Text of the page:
This is just one of a number of key factors for claimants to consider. Others identified by our research include cost, experience, availability of capital, appetite for risk, positive feedback and flexibility, as well as a willingness to adapt and provide tailored solutions.
According to one litigator: ‘What we really want to know is how easy funders are to work with and how flexible they are. When the budgets go up and we need more money, can they give us that? And what if the claim value comes down, or we want to settle, and need everybody to take a bit of a haircut in the waterfall – to what extent are they then willing to compromise?’
To compile these rankings, we have taken all of these desirable qualities into account, as well as assessing the quality and volume of cases being funded, and the size and scale of the funder.
Taking the top spots in the table are London and New York-listed litigation funding giant Burford, market veteran Harbour and Therium. This top-tier trio distinguish themselves in the market through their experience, innovation and impressive client feedback, and all have played an active role in driving the market forward.
Augusta Ventures, the largest dispute funding institution in the UK by number of cases, sits in our second tier alongside Vannin Capital, Omni Bridgeway and AIM-listed Australia-based funder Litigation Capital Management (LCM). These funders have an impressive reputation in the market and defined niches but lack the same breadth, size and, perhaps, appetite for innovation of the top tier.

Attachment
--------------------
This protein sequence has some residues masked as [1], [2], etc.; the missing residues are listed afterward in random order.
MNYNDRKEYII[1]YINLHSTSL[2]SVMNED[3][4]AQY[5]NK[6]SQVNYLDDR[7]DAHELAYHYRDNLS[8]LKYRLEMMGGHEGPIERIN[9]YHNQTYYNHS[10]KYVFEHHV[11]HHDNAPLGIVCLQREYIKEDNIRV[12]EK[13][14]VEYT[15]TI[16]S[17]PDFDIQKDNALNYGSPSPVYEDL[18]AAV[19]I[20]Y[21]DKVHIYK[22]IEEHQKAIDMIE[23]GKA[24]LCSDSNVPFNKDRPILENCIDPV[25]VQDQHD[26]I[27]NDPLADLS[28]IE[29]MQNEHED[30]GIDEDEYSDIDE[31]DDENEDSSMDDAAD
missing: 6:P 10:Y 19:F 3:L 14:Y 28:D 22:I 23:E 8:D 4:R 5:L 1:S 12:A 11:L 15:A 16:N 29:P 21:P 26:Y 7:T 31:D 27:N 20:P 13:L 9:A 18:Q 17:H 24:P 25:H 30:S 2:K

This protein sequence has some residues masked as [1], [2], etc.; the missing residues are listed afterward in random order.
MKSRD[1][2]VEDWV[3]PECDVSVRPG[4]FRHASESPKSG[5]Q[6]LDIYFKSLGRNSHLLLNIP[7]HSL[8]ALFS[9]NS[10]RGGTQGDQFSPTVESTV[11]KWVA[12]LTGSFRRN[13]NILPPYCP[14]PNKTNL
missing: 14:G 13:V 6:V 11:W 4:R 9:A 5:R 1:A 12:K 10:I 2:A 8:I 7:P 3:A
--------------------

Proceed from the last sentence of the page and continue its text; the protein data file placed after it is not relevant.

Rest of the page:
Others securing spots in our rankings include Balance Legal Capital, Bench Walk Advisors and Woodsford.
We have made the decision not to include a number of other institutions in our core rankings on the grounds that, while they excel in their market specialisms, they have a narrower offering.
Notably, we have not included insolvency litigation financing specialist Manolete Partners; US hedge fund Elliott Management Corporation-backed funder Innsworth — which focuses on consumer claims and recently announced that it is funding the revived high-profile consumer group action against Mastercard; Affiniti Finance, which is best known for financing consumer claims for financial mis-selling, civil litigation and personal injury, and Redress Solutions, which also counts funding of claims from insolvency practitioners among its areas of experience.